Giovanni De Luna
May 03, 2019
Italy is a relatively young democracy: It was not until the overthrow of the Fascist regime and the end of War War II that the republic was born. It was the June 2, 1946 referendum that put an end to the monarchy and gave way to a republican system.
For almost five decades, the country was led by the centrist Christian Democrats, until a huge corruption scandal known as Tangentopoli and the consequent judicial actions known as Mani Pulite (Clean Hands). It was then, amid a huge crisis, that Silvio Berlusconi emerged. The richest man in the country, Berlusconi pitched himself as a down-to-earth guy who could talk like a common person and make non-politically correct jokes. He said he would get rid of a corrupt system and fix Italy's many ills.
And yet, Berlusconi was no Donald Trump, as this op-ed in the Italian daily La Stampa suggests. Berlusconi appealed to hope and a positive future, using his huge media empire to broadcast it to the world. He even managed to keep the xenophobic secessionist Northern League party under control — a key ally to collect votes in the north of the country.
Berlusconi was eventually forced out of the political scene because of a tax fraud conviction. Social networks became an open battlefield to conquer votes. And the mood shifted. The Northern League is now known as the League and its leader, Interior Minister Matteo Salvini, has immigrants as its main enemy. It managed to appeal to people's fears so much that it has become the number one party in Italy, according to polls. And good old Silvio, who is now 83, is running for the European elections. But his party is now well behind in the polls.
TURIN — A quarter of a century has passed since that January 26, 1994, when Silvio Berlusconi entered politics with a message to the nation broadcast by all public and private television networks. Since then, almost everything has changed in our political system, even in the center-right coalition, which has been shaken by the Salvini cyclone to the point of losing many of the traits that had defined the cultural and political universe of Berlusconi's Forza Italia party.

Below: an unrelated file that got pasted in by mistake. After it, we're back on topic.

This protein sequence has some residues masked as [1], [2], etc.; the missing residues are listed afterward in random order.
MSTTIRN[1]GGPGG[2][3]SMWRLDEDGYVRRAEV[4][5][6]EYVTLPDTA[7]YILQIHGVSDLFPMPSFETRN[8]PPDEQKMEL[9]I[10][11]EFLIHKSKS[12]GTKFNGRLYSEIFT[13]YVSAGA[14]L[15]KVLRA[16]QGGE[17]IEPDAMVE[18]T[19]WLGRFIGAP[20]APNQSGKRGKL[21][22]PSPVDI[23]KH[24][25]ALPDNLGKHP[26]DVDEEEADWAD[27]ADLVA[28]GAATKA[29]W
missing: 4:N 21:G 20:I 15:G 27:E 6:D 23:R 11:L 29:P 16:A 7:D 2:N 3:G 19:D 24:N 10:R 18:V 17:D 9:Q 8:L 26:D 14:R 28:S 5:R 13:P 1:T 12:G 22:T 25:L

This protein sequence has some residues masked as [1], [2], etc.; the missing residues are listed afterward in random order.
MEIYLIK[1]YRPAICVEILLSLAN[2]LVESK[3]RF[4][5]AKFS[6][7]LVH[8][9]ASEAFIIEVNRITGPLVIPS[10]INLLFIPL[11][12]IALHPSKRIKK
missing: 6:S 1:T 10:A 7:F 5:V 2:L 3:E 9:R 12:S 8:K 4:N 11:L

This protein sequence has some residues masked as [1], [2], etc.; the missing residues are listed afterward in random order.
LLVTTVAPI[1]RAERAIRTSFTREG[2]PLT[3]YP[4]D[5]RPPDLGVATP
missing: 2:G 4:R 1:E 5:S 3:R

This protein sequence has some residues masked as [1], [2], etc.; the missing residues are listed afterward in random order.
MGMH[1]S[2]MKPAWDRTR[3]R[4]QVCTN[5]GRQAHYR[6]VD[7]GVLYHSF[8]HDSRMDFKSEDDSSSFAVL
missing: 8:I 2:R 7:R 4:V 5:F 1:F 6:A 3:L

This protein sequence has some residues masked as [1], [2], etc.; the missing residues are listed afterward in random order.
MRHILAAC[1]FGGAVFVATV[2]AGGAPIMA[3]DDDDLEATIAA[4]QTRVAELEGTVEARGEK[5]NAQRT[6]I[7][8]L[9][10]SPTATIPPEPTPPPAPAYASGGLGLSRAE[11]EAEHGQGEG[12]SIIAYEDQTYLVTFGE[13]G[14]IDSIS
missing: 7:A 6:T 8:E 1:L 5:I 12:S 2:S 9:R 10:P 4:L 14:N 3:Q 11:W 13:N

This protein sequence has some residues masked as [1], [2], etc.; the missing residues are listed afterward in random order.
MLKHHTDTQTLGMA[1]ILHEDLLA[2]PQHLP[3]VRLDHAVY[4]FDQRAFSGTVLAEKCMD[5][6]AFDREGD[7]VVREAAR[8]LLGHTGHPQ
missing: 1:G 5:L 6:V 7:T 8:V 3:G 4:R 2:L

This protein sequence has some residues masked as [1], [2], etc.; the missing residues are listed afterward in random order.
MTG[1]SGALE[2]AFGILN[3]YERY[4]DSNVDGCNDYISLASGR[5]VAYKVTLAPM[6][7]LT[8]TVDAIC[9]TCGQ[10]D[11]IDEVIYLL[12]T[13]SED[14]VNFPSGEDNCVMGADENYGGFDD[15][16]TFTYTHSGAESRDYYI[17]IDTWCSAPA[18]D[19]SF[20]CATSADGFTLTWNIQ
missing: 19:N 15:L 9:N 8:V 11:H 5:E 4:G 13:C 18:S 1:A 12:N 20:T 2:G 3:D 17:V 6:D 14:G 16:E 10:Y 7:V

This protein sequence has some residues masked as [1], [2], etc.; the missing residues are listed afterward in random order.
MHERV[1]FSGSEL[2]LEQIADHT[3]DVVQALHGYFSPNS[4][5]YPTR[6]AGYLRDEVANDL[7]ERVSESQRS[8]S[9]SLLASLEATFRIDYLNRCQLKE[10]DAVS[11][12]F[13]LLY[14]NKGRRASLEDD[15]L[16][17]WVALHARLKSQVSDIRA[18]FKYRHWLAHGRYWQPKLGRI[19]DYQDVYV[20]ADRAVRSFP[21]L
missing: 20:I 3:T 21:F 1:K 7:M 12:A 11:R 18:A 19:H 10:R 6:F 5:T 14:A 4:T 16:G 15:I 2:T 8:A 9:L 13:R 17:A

Historian Antonio Gibelli illustrates the scope of that distant event in a book titled January 26, 1994. The book analyzes the implications of a crucial moment in our history, when, taking advantage of the political gap left after the countrywide political scandal known as Tangentopoli, Berlusconi managed to get rid of the old center parties with negligible ease, while at the same time ensuring the loyalty of the "extremists' of the Northern League.
By the end of that evening, more than 26 million Italians had watched Berlusconi offer himself to the country with an appeal capable of seducing an electorate that was lost and confused after the collapse of the so-called First Republic. Never before, except for the president of the republic, had a politician been granted such visibility without questions.
More than 26 million Italians had watched Berlusconi offer himself to the country
That was, according to Gibelli, the real date of the transition "from the republic of the parties to the era of movements dominated by charismatic leaders and marked by demagogy." Offering "goods and entertainment," Berlusconi managed in just nine minutes — the full duration of the recording — to undermine the two dominant cultures of republican Italy: "the Catholic and the Communist, both characterized by a strong anti-individualistic and anti-consumer attitude," writes Gibelli.
The book describes all details of the event, including the definition of the scenic elements for the broadcast: The set's backgrounds, the support lights for the filming, the fateful nylon stocking placed on the camera to erase wrinkles. And there are the salient elements of that message. The simplicity of the language, first of all ("the average viewer has the mental evolution of a boy who is in second grade and is not even sitting in the first bench," Berlusconi would later say). And then, in no particular order, the naming of an enemy (Communism dented by the fall of the Berlin wall), mobilization against tax pressure, the "clearance" of fascism, the abandonment of the "paradigm of superiority of politics over common people" with the very early awareness that "only by speaking ill of politics and parties could consensus be achieved."